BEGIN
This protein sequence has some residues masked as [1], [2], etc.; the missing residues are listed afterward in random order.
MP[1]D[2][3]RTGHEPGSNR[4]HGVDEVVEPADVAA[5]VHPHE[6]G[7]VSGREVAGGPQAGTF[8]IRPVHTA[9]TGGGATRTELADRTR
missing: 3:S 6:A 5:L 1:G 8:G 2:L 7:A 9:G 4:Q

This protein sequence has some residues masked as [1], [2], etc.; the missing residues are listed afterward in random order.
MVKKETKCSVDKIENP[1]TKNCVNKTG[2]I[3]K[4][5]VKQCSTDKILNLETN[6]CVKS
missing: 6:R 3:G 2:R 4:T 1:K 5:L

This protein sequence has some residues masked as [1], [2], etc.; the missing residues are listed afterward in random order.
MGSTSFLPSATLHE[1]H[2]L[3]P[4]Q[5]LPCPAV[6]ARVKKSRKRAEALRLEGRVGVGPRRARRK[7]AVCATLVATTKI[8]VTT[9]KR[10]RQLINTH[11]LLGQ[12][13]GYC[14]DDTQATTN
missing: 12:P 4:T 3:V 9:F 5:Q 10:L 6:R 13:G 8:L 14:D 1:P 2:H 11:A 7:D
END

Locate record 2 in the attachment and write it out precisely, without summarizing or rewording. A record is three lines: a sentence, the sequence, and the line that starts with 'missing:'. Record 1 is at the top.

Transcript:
This protein sequence has some residues masked as [1], [2], etc.; the missing residues are listed afterward in random order.
MVKKETKCSVDKIENP[1]TKNCVNKTG[2]I[3]K[4][5]VKQCSTDKILNLETN[6]CVKS
missing: 6:R 3:G 2:R 4:T 1:K 5:L